Later in the evening, there were speeches by former Vermont Gov. Howard Dean, California Sen. Barbara Boxer, former U.S. Attorney General Eric Holder, and former Secretary of State Madeleine Albright. The mothers of Trayvon Martin, Sandra Bland, and other victims of violence also spoke in favor of the Black Lives Matter movement. But the headline speaker was former President Bill Clinton, who delivered a personal address about his wife’s life, calling Hillary the “best darn change-maker I have ever known.” He also tried to draw a sharp contrast to her Republican opponent Donald Trump, saying: “One is real, the other is made up.” The Associated Press, The Week

Obama, Biden to speak at Day 3 of Democratic convention: With Hillary Clinton confirmed as the Democratic nominee, Day 3 of the Democratic convention will feature a speech by keynote speaker President Barack Obama, who defeated Clinton in the primaries eight years ago. Obama will reportedly defend his own time in office and promote Clinton as the best chance of extending his legacy. Vice President Joe Biden, who some thought might step up to challenge Clinton for the nomination, will also speak, as will former New York City Mayor Michael Bloomberg, who also considered a run as an Independent. America will also meet Clinton’s running mate Tim Kaine on Wednesday amid swirls of dissatisfaction by Bernie Sanders supporters, who have called Kaine an “unacceptable” pick. The New York Times, ABC News, The Week

Sanders leaves Democratic race with stern words for his supporters: Sen. Bernie Sanders on Tuesday warned his most ardent supporters that “it is easy to boo, but it’s harder to look your kids in the face who would be living under Donald Trump.” Sanders’ stern tone follows raucous protests, heckles, and boos by “Bernie-or-bust” protesters who repeatedly disrupted the opening night of Hillary Clinton’s nominating convention. Sanders insisted Monday night, in no uncertain terms, that Clinton “must become the next president of the United States.” His own flirtation with the Democratic Party, meanwhile, comes to an end, as Sanders said Tuesday he will return to the Senate as an Independent to continue his pursuit of “the revolution.” Talking Points Memo, The Week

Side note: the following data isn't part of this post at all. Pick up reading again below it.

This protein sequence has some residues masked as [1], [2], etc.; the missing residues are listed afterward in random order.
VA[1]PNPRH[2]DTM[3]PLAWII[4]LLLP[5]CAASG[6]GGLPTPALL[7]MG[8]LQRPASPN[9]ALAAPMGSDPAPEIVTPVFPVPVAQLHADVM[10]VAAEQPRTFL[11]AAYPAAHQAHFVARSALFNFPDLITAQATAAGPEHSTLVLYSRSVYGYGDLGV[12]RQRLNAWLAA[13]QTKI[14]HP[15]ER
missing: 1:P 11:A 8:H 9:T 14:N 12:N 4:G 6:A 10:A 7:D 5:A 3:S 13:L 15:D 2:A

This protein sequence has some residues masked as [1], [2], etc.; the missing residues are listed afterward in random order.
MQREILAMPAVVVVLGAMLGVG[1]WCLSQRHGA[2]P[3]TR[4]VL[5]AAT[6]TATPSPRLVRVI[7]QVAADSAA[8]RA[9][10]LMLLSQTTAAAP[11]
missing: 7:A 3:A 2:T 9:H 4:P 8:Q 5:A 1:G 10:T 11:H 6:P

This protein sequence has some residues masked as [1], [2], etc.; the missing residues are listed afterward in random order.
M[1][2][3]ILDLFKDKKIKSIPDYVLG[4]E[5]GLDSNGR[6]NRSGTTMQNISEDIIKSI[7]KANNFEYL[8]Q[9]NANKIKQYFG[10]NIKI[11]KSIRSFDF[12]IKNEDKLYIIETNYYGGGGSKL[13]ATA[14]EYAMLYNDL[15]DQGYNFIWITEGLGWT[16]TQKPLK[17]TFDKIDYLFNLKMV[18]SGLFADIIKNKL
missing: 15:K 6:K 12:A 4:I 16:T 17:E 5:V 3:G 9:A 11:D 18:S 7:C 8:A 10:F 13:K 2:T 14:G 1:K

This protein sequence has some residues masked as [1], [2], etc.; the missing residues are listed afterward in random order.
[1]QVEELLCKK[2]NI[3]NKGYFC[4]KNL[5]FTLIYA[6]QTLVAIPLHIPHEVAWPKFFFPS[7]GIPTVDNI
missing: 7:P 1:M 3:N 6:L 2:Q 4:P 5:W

President Obama’s half-brother will vote for Trump: He may be half-brother to the president of the United States, but Malik Obama says that come November, he is going to vote for Donald Trump. President Barack Obama’s half-brother told The New York Post that he likes the Republican nominee “because he speaks from the heart” and that “‘Make America Great Again’ is a great slogan.'” Malik Obama also criticized some decisions by his brother and former Secretary of State Hillary Clinton, especially the move to oust former Libyan leader Moammar Gadhafi in 2011. “I still feel that getting rid of Gadhafi didn’t make things any better in Libya,” he said, adding “My brother and the secretary of state disappointed me in that regard.” VOA

Donald Trump says he’d support $10 minimum wage: Donald Trump said Tuesday that he would support raising the federal minimum wage to $10 an hour, a departure from his previous assertion that wages are “too high.” The Republican presidential nominee was pressed to provide a specific number by Fox News host Bill O’Reilly, who said “there has to be a federal minimum wage.” Trump initially dismissed that. “There doesn’t have to be,” Trump said. “I would leave it and raise it somewhat. You need to help people. I know it’s not very Republican to say.” CNN, Fox

Obama says its possible Putin is trying to sway vote for Trump: “Anything’s possible,” Obama responded when asked during an interview whether Russians could be working to influence the contest between Republican nominee Trump and Democratic rival Hillary Clinton. His comments came after US officials said this week that there is strong evidence that the Democratic National Committee data breach was carried out by hackers working on behalf of Russian intelligence. “Donald Trump has repeatedly expressed admiration for Vladimir Putin,” Obama said during the sit-down with NBC News. “And I think that Trump’s gotten pretty favorable coverage back in Russia.” CNN